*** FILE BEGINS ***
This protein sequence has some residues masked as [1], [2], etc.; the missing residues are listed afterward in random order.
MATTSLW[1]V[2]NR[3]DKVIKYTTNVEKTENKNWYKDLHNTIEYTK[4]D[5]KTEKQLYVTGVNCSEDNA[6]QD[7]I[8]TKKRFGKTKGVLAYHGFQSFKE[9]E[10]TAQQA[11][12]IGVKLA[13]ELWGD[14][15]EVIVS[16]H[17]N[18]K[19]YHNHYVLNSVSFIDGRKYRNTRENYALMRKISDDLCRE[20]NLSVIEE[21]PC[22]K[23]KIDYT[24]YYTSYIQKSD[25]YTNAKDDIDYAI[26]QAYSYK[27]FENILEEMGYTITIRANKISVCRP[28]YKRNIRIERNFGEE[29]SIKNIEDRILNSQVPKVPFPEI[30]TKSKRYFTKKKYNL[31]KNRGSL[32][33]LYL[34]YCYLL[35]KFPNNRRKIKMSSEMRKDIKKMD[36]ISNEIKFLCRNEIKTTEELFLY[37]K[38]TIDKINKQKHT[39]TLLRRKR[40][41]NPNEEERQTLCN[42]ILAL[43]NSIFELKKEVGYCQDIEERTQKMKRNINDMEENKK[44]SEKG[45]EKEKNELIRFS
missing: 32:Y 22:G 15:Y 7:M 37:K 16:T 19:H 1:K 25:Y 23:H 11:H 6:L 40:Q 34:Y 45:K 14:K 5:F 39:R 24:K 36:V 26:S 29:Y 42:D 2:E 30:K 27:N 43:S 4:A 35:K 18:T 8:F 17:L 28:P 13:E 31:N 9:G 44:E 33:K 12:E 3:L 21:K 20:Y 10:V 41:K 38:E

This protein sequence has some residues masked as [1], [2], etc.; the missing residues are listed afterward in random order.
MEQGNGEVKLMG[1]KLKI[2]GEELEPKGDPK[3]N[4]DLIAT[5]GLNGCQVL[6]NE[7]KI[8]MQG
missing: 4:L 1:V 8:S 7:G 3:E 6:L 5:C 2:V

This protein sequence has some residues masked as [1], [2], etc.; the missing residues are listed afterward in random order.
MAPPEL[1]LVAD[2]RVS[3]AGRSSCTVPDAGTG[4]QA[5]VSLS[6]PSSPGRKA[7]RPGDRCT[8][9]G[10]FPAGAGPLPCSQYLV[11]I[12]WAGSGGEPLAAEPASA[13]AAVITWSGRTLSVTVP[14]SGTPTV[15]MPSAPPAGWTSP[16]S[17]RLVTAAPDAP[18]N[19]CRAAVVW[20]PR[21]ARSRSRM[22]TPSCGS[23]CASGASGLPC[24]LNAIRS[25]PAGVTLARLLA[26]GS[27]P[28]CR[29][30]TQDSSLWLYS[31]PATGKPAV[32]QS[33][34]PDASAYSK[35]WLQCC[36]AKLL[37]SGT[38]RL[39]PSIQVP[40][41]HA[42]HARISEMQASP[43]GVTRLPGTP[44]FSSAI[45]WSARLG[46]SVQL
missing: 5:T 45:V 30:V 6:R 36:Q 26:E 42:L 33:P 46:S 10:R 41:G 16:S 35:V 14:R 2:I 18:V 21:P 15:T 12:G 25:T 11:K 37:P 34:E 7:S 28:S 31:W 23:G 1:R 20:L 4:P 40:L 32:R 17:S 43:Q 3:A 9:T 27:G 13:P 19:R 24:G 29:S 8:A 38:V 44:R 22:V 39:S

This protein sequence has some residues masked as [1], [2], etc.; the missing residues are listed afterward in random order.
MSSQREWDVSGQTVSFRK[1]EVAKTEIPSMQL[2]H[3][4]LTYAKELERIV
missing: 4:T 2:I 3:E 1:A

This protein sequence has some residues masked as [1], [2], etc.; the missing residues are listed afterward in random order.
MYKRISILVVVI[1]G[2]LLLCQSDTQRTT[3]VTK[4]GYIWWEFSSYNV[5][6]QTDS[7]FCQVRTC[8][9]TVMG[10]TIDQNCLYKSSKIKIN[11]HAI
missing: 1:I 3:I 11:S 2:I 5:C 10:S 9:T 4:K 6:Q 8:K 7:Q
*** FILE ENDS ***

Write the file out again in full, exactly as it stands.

This protein sequence has some residues masked as [1], [2], etc.; the missing residues are listed afterward in random order.
MATTSLW[1]V[2]NR[3]DKVIKYTTNVEKTENKNWYKDLHNTIEYTK[4]D[5]KTEKQLYVTGVNCSEDNA[6]QD[7]I[8]TKKRFGKTKGVLAYHGFQSFKE[9]E[10]TAQQA[11][12]IGVKLA[13]ELWGD[14][15]EVIVS[16]H[17]N[18]K[19]YHNHYVLNSVSFIDGRKYRNTRENYALMRKISDDLCRE[20]NLSVIEE[21]PC[22]K[23]KIDYT[24]YYTSYIQKSD[25]YTNAKDDIDYAI[26]QAYSYK[27]FENILEEMGYTITIRANKISVCRP[28]YKRNIRIERNFGEE[29]SIKNIEDRILNSQVPKVPFPEI[30]TKSKRYFTKKKYNL[31]KNRGSL[32][33]LYL[34]YCYLL[35]KFPNNRRKIKMSSEMRKDIKKMD[36]ISNEIKFLCRNEIKTTEELFLY[37]K[38]TIDKINKQKHT[39]TLLRRKR[40][41]NPNEEERQTLCN[42]ILAL[43]NSIFELKKEVGYCQDIEERTQKMKRNINDMEENKK[44]SEKG[45]EKEKNELIRFS
missing: 32:Y 22:G 15:Y 7:M 37:K 16:T 19:H 1:K 25:Y 23:H 11:H 6:L 40:Q 34:Y 45:K 14:K 5:F 39:R 24:K 36:V 26:S 29:Y 42:D 2:E 30:K 27:N 43:S 4:A 35:K 18:T 8:F 17:L 28:P 13:E 31:N 9:G 44:E 33:K 12:E 3:L 21:K 20:Y 10:V 41:K 38:E

This protein sequence has some residues masked as [1], [2], etc.; the missing residues are listed afterward in random order.
MEQGNGEVKLMG[1]KLKI[2]GEELEPKGDPK[3]N[4]DLIAT[5]GLNGCQVL[6]NE[7]KI[8]MQG
missing: 4:L 1:V 8:S 7:G 3:E 6:L 5:C 2:V

This protein sequence has some residues masked as [1], [2], etc.; the missing residues are listed afterward in random order.
MAPPEL[1]LVAD[2]RVS[3]AGRSSCTVPDAGTG[4]QA[5]VSLS[6]PSSPGRKA[7]RPGDRCT[8][9]G[10]FPAGAGPLPCSQYLV[11]I[12]WAGSGGEPLAAEPASA[13]AAVITWSGRTLSVTVP[14]SGTPTV[15]MPSAPPAGWTSP[16]S[17]RLVTAAPDAP[18]N[19]CRAAVVW[20]PR[21]ARSRSRM[22]TPSCGS[23]CASGASGLPC[24]LNAIRS[25]PAGVTLARLLA[26]GS[27]P[28]CR[29][30]TQDSSLWLYS[31]PATGKPAV[32]QS[33][34]PDASAYSK[35]WLQCC[36]AKLL[37]SGT[38]RL[39]PSIQVP[40][41]HA[42]HARISEMQASP[43]GVTRLPGTP[44]FSSAI[45]WSARLG[46]SVQL
missing: 5:T 45:V 30:V 6:R 36:Q 26:E 42:L 33:P 46:S 10:R 41:G 16:S 35:V 14:R 2:I 18:V 21:P 15:T 12:G 25:T 11:K 37:P 34:E 7:S 28:S 31:W 23:G 1:R 20:L 4:P 40:L 32:R 17:S 43:Q 3:A 9:T 27:G 13:P 19:R 24:G 29:S 8:A 38:V 44:R 22:V 39:S

This protein sequence has some residues masked as [1], [2], etc.; the missing residues are listed afterward in random order.
MSSQREWDVSGQTVSFRK[1]EVAKTEIPSMQL[2]H[3][4]LTYAKELERIV
missing: 4:T 2:I 3:E 1:A

This protein sequence has some residues masked as [1], [2], etc.; the missing residues are listed afterward in random order.
MYKRISILVVVI[1]G[2]LLLCQSDTQRTT[3]VTK[4]GYIWWEFSSYNV[5][6]QTDS[7]FCQVRTC[8][9]TVMG[10]TIDQNCLYKSSKIKIN[11]HAI
missing: 1:I 3:I 11:S 2:I 5:C 10:S 9:T 4:K 6:Q 8:K 7:Q